Transfer the asparagus onto a serving dish, crumble on the cheese, drizzle with the dressing and scatter with the Basil leaves.

Broadbean and artichoke salad

Serves 2 as a main or 4 as a side

250g jar of artichoke hearts
150g broad beans
50g green pitted olives
1 cucumber, diced
Juice from a lemon
Large handful of mint, roughly torn
Large handful of parsley leaves
3 tbsp extra virgin olive oil
1 tsp of honey

Prepare your broad beans by shelling and adding to a pan of boiling water. Cook for 5 minutes and then drain and set aside.

Roughly chop the artichokes and place them on a serving dish along with the broad beans, cucumber and olives.

Place the oil, lemon juice, half the mint and parsley and the honey in a jar and shake well. Drizzle over the salad and scatter on the remaining mint and parsley leaves.

Vine tomatoes with chicken and spicy chickpeas

Serves 4

3 tbsp harissa paste
3 tbsp olive oil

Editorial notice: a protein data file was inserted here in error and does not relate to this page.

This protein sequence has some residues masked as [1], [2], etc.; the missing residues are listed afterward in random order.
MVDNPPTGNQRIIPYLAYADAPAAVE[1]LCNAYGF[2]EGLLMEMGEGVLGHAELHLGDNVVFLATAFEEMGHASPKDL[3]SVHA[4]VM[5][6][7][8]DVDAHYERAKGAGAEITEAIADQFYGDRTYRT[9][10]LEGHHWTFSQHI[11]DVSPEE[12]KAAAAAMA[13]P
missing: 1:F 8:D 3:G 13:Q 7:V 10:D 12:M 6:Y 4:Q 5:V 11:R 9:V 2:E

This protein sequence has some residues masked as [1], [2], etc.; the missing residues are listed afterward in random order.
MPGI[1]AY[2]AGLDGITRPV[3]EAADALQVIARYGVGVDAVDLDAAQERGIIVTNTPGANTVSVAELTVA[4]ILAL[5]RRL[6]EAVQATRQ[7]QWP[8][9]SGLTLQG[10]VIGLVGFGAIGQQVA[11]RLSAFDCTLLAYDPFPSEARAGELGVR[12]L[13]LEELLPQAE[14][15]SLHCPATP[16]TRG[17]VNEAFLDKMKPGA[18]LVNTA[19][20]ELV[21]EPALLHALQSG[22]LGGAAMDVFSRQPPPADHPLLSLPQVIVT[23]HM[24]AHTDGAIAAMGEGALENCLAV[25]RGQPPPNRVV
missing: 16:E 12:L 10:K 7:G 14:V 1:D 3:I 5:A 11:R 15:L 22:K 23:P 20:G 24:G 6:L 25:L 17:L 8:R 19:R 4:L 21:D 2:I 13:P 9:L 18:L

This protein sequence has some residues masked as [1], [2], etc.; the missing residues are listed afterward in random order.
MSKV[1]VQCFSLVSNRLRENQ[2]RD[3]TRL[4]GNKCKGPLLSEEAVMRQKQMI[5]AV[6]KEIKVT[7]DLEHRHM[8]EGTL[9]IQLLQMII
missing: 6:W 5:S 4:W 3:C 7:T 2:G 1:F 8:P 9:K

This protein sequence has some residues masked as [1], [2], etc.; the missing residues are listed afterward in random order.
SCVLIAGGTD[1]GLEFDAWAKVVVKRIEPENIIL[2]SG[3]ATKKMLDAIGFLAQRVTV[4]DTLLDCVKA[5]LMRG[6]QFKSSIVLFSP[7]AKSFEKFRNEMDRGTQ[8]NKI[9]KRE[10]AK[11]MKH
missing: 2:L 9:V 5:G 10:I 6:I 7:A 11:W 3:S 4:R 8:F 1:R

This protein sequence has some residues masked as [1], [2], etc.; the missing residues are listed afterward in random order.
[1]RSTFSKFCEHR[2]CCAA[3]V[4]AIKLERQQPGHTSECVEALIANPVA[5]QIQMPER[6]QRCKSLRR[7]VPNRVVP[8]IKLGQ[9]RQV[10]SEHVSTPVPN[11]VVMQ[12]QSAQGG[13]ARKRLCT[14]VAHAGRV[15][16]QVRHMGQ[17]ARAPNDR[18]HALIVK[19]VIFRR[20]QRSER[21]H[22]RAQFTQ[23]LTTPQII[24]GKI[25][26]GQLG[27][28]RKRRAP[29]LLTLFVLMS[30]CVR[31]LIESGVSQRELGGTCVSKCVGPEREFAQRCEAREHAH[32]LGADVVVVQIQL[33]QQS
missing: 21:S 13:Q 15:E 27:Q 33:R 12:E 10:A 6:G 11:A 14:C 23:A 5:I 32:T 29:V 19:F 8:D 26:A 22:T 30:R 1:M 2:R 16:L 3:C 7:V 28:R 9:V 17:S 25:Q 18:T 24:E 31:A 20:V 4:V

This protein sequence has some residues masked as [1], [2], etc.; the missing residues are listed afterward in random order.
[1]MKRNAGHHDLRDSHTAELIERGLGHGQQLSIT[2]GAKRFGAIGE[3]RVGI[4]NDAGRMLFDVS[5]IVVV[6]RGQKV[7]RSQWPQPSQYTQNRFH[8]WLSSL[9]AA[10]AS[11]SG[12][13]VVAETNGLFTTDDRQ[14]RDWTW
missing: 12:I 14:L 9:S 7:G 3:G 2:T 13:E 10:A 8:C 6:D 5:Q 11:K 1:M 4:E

1 tbsp honey
4 skinless chicken breasts, diced
500g cherry tomatoes on the vine, halved
400g chickpeas, drained and rinsed
50g feta cheese
100g green beans

Place the paste, oil and honey in a bow, season with a pinch of salt and plenty of freshly ground black pepper. Then add the chicken, chickpeas and half the tomatoes. Allow to marinate overnight or for 2-3 hours.

Preheat the oven to 180C/gas mark 5 and place the marinated mixture in to a roasting dish and bake for 30 minutes.

Meanwhile, place the green beans in a pan of boiling water and cook for 5 minutes, drain and set aside.

Serve everything together with the rest of the tomatoes and the crumble the feta on top.

WORKOUTS

Cardio

5 minute jog to warm up
25 jumping squats
10 burpees
8 minute run, at the end of each minute do 5 burpees
2 minute walk
4 minute run, for each minute, jog the first 30 seconds and increase the pace the remaining 30 seconds
Finish with 25 jumping squats and 10 burpees
2 minute jog to cool down

Strength

Warm up with a 5 minute jog, do 20 jumping jacks at the end of each minute
25 squats
1 minute wall sit
15 press ups
1 minute press up hold
30 lunges
1 minute lunge hold each leg
25 sit ups
1 minute plank

Repeat twice

Stretch to finish